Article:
Years ago, when Western analysts asked me to name the most influential Internet service in China, I would always answer, "QQ." Their reaction was usually, "Q who?" But while the QQ community may have been invisible to people outside China, inside the country it was already a household name and was fundamentally changing the way China's youth meet, share ideas and entertain themselves.
Now it's hard to imagine China without Tencent and the QQ service it runs. Pony Ma, 35, the visionary behind Tencent, is a modern hero, especially among China's young people. And a self-made one. He started Tencent with few resources and built the company through pure determination, listening to consumers rather than Internet analysts or critics.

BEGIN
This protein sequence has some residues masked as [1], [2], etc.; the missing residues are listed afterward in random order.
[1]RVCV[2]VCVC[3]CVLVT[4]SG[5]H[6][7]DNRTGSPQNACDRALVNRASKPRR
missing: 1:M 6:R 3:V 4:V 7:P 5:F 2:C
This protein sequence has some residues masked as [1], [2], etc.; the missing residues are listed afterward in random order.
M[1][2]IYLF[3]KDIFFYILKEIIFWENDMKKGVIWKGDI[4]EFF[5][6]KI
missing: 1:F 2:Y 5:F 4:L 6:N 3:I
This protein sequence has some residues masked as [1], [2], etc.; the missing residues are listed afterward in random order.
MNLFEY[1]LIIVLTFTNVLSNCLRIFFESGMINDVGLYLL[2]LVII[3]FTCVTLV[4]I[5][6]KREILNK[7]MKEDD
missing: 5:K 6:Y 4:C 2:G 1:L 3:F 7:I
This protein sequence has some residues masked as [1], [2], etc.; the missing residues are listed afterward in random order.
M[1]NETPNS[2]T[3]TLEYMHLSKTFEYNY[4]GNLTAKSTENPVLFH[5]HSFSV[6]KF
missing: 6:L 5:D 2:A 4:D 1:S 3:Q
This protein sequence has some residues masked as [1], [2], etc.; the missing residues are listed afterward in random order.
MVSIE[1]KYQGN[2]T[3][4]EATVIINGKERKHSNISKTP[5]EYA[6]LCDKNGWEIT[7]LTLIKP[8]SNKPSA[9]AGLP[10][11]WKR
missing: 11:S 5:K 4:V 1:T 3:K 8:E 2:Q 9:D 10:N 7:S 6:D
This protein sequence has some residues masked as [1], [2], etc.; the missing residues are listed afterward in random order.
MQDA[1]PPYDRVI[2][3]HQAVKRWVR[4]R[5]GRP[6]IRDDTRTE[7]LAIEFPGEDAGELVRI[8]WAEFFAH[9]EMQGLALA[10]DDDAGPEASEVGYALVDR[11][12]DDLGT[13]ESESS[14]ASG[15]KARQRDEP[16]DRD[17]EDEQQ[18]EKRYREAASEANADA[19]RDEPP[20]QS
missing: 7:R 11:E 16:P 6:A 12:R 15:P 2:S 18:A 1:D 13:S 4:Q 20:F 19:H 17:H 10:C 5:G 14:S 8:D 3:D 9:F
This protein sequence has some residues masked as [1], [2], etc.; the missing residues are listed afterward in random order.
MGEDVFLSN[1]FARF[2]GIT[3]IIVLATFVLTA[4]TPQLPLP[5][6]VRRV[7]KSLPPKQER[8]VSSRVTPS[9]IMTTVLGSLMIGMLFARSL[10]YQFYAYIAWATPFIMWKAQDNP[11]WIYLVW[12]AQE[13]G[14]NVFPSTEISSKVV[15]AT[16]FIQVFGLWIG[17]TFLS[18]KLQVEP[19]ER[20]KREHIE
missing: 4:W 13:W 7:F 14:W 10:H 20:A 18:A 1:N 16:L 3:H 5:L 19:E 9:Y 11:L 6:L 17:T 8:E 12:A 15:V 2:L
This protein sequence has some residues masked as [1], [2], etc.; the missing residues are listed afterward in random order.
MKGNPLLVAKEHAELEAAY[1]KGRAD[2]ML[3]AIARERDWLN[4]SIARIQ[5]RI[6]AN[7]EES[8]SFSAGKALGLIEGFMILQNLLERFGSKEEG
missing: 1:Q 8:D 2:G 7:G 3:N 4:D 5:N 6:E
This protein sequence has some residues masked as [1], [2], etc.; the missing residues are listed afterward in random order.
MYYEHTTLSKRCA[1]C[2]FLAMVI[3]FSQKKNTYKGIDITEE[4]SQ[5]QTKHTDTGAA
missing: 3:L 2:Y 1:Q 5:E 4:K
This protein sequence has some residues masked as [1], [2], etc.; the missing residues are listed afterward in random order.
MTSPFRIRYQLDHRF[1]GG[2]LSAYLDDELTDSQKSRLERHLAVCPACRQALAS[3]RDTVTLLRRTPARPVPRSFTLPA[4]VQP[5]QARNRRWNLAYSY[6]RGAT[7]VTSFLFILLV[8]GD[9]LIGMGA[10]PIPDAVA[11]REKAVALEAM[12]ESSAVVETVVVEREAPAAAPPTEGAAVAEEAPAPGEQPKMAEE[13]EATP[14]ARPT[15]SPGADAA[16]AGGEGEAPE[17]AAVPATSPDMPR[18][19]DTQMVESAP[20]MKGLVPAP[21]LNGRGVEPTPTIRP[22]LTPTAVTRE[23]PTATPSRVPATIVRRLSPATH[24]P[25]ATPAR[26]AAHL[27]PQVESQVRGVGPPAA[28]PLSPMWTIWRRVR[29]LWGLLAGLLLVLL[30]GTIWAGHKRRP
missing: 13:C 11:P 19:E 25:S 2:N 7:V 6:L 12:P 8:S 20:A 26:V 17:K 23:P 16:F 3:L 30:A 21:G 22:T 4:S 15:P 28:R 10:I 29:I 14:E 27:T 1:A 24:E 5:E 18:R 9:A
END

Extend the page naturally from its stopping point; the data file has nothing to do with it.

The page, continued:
Pony realized very early that he was creating much more than a website. He was building a community, and that meant serving a generation of single-child households. He connected these kids online, allowing them to make friends, build social networks, chat, play games and do something their parents didn't have enough opportunities to do: simply have fun. Pony showed an uncanny ability to adapt international models for the local China market, on the basis of his strong insight into the consumer. China's youth responded by joining his online community. QQ arose at a time when many Internet companies tried to slap Western business models on the China market and failed. But QQ now boasts more than 100 million users. Pony's impact on the youth of today's China will be felt in tomorrow's China as the QQ community fosters an open, trusting, creative generation.
Ma (no relation) heads Alibaba, China's top e-commerce group